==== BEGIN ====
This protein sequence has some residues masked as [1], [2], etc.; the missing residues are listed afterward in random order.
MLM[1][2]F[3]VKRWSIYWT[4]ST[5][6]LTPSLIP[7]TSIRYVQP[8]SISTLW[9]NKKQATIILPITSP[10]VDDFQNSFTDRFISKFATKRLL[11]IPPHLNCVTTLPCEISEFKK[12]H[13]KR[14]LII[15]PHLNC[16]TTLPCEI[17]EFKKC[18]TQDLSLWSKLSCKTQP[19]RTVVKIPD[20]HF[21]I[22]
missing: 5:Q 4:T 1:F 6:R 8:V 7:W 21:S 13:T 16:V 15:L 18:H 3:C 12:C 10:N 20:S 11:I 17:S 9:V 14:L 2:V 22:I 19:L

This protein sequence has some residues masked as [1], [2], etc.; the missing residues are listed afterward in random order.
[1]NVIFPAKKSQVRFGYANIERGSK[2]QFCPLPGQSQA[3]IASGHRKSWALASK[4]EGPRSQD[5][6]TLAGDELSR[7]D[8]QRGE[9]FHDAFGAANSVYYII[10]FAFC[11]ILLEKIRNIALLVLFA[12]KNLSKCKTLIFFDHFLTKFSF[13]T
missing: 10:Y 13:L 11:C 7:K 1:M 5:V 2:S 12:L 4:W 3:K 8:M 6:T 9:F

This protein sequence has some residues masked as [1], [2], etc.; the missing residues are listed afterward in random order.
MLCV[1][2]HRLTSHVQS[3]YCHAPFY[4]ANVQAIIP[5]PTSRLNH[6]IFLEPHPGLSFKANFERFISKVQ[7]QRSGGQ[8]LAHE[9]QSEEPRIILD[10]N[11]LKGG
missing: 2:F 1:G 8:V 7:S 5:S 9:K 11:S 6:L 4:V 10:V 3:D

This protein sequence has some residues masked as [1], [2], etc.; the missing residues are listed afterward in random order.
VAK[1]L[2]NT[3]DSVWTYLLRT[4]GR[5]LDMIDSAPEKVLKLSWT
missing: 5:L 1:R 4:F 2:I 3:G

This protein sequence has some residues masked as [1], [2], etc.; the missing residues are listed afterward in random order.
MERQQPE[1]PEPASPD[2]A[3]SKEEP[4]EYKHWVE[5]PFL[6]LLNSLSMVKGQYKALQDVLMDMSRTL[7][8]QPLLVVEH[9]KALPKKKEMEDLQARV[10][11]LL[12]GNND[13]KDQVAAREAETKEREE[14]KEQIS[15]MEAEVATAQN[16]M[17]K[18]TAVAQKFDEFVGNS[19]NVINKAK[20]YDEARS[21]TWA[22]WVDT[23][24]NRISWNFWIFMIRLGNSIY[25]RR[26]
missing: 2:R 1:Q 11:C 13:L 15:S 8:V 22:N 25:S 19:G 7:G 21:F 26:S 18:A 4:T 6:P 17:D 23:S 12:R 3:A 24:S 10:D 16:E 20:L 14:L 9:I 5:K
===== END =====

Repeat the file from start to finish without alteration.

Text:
This protein sequence has some residues masked as [1], [2], etc.; the missing residues are listed afterward in random order.
MLM[1][2]F[3]VKRWSIYWT[4]ST[5][6]LTPSLIP[7]TSIRYVQP[8]SISTLW[9]NKKQATIILPITSP[10]VDDFQNSFTDRFISKFATKRLL[11]IPPHLNCVTTLPCEISEFKK[12]H[13]KR[14]LII[15]PHLNC[16]TTLPCEI[17]EFKKC[18]TQDLSLWSKLSCKTQP[19]RTVVKIPD[20]HF[21]I[22]
missing: 5:Q 4:T 1:F 6:R 8:V 7:W 21:S 13:T 16:V 15:L 18:H 3:C 12:C 10:N 20:S 11:I 17:S 9:V 14:L 2:V 22:I 19:L

This protein sequence has some residues masked as [1], [2], etc.; the missing residues are listed afterward in random order.
[1]NVIFPAKKSQVRFGYANIERGSK[2]QFCPLPGQSQA[3]IASGHRKSWALASK[4]EGPRSQD[5][6]TLAGDELSR[7]D[8]QRGE[9]FHDAFGAANSVYYII[10]FAFC[11]ILLEKIRNIALLVLFA[12]KNLSKCKTLIFFDHFLTKFSF[13]T
missing: 10:Y 13:L 11:C 7:K 1:M 5:V 2:S 12:L 4:W 3:K 8:M 6:T 9:F

This protein sequence has some residues masked as [1], [2], etc.; the missing residues are listed afterward in random order.
MLCV[1][2]HRLTSHVQS[3]YCHAPFY[4]ANVQAIIP[5]PTSRLNH[6]IFLEPHPGLSFKANFERFISKVQ[7]QRSGGQ[8]LAHE[9]QSEEPRIILD[10]N[11]LKGG
missing: 2:F 1:G 8:V 7:S 5:S 9:K 11:S 6:L 4:V 10:V 3:D

This protein sequence has some residues masked as [1], [2], etc.; the missing residues are listed afterward in random order.
VAK[1]L[2]NT[3]DSVWTYLLRT[4]GR[5]LDMIDSAPEKVLKLSWT
missing: 5:L 1:R 4:F 2:I 3:G

This protein sequence has some residues masked as [1], [2], etc.; the missing residues are listed afterward in random order.
MERQQPE[1]PEPASPD[2]A[3]SKEEP[4]EYKHWVE[5]PFL[6]LLNSLSMVKGQYKALQDVLMDMSRTL[7][8]QPLLVVEH[9]KALPKKKEMEDLQARV[10][11]LL[12]GNND[13]KDQVAAREAETKEREE[14]KEQIS[15]MEAEVATAQN[16]M[17]K[18]TAVAQKFDEFVGNS[19]NVINKAK[20]YDEARS[21]TWA[22]WVDT[23][24]NRISWNFWIFMIRLGNSIY[25]RR[26]
missing: 2:R 1:Q 11:C 13:L 15:S 8:V 22:N 25:S 19:G 7:G 21:F 26:S 18:A 4:T 6:P 17:D 23:S 12:R 3:A 24:S 10:D 16:E 20:L 14:L 9:I 5:K